European Union official says it could consider putting sanctions on Macedonian politicians who block agreement that aims to end political crisis
A European Union official said on Thursday that the EU could consider putting sanctions on Macedonian politicians who obstruct a resolution of the country's long-running political crisis.
The sanctions will include travel bans and asset freezes.
"We are extremely concerned by the short-sightedness of the current government. The EU is willing to consider sanctions on politicians blocking a resolution of the crisis. Macedonia is heading towards international isolation," the official said, speaking on condition of anonymity.
The official also said that Macedonian President Gjorge Ivanov must annul an amnesty he recently granted to 56 politicians over a wire-tapping scandal as a prerequisite for talks with the EU to continue.
The Macedonian crisis started in January 2015 after the illegal release of phone records of high ranking government officials by opposition leader Zoran Zaev.
He accused then-prime minister Nikola Gruevski of corruption and electoral fraud, according to the information gained from the wiretaps.
Gruevski and government officials denied the allegations, saying the recordings were completely fabricated, manipulated and claimed it was an attack on national security.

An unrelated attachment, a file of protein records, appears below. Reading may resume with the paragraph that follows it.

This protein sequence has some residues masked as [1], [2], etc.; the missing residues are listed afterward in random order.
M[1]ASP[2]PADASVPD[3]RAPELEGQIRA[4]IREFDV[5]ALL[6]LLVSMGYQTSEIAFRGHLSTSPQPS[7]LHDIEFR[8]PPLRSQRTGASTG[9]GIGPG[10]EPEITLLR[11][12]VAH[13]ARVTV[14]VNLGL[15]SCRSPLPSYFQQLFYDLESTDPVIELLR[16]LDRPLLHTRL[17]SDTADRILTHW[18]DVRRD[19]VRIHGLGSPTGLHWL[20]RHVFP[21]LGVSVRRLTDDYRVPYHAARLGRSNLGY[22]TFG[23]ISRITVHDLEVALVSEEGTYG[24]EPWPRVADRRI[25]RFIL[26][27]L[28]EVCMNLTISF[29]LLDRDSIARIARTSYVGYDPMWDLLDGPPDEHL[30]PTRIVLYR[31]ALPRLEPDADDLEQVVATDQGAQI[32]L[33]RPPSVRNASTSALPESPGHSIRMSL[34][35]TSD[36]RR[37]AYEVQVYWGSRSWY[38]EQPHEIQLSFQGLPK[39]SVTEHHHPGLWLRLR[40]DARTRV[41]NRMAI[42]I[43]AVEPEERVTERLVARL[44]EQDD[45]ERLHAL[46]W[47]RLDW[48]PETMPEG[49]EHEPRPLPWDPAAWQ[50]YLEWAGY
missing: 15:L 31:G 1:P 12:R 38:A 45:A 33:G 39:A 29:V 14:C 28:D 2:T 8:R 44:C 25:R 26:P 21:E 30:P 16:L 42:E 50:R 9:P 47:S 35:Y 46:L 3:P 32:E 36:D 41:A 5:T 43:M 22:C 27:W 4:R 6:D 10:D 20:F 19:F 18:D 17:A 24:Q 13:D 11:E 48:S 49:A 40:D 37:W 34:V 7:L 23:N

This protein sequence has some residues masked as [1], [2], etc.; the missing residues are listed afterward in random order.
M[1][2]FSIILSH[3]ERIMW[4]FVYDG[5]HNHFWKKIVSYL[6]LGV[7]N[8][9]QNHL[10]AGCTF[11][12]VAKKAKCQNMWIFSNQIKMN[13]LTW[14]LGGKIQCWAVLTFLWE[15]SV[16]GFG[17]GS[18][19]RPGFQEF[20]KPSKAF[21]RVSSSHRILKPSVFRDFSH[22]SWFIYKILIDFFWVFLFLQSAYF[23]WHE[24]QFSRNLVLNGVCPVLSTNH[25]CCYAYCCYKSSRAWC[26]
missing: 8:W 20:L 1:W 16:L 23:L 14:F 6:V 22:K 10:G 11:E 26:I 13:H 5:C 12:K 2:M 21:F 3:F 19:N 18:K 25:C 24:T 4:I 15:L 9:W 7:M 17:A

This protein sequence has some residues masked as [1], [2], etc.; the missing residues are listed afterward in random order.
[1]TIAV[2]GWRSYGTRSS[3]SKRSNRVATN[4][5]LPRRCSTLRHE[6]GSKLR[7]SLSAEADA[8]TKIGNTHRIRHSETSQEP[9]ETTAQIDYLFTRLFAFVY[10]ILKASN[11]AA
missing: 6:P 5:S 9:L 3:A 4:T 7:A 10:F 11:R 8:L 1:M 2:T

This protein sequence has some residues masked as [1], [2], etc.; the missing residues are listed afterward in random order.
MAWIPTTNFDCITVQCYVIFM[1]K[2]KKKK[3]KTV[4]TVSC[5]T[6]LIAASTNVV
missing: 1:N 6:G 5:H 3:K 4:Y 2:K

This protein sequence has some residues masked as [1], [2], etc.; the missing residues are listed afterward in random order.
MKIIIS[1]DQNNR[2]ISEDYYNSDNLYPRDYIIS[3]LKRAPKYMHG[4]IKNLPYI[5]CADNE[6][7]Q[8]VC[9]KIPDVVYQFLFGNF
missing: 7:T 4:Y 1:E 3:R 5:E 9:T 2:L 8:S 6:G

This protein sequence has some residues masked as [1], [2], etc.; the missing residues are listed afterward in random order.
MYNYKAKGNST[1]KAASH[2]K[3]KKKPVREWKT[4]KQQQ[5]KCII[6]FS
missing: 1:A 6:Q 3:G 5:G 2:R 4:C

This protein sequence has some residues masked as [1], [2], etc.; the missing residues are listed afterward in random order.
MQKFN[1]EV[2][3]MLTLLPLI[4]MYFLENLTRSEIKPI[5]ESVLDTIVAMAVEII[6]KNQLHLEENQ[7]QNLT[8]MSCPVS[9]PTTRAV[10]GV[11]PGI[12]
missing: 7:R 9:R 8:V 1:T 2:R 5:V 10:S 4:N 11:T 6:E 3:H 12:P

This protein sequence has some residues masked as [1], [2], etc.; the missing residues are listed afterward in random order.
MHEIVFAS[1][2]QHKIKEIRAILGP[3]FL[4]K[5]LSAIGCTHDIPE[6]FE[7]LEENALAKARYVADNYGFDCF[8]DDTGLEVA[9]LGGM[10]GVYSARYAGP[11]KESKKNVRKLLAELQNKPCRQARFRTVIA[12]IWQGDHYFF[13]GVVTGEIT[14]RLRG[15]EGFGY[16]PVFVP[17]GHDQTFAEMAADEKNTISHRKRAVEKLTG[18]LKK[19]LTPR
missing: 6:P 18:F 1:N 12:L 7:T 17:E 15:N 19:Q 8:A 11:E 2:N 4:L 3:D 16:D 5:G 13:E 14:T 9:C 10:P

Vienna meeting failed
There was an attempt on Friday from the EU in trying to bring Macedonia's main political parties together in Vienna on resolving the political crisis. But a European Commission spokesman announced on Thursday that the meeting failed.
"The conditions for the meeting were not met," the Commission spokesman said.
The invitation came from EU Enlargement Commissioner Johannes Hahn and Members of the European Parliament Richard Howitt, Eduard Kukan and Ivo Vajgl, but the main opposition party declined to take part adding that they would only take part in the talks if president Ivanov annulled the pardons.
After the failure of their attempt to bring leading Macedonian political parties together for talks in Vienna, Hahn and three members of the Parliament wrote a statement saying that they have consistently said that the breakdown of agreement, called Przino Agreement, would have very serious consequences for the country.
The disputing sides agreed in mid-June to end the Macedonian political crisis in Przino, near capital Skopje.
"We are deeply regret retrograde steps that move the country further away from its aspirations toward EU accession. In the absence of any further progress, we are now forced to consider further actions to meet the requirements clearly laid out by the (European Union)," they added.
A spokesman of the main opposition party (Social Democrats - SDSM) said that they wanted the June 5 elections to be postponed until it was possible to hold a free and fair vote.
The pardons have led to days of street protests in Macedonia while the United States and other countries have urged Ivanov to reconsider his decision.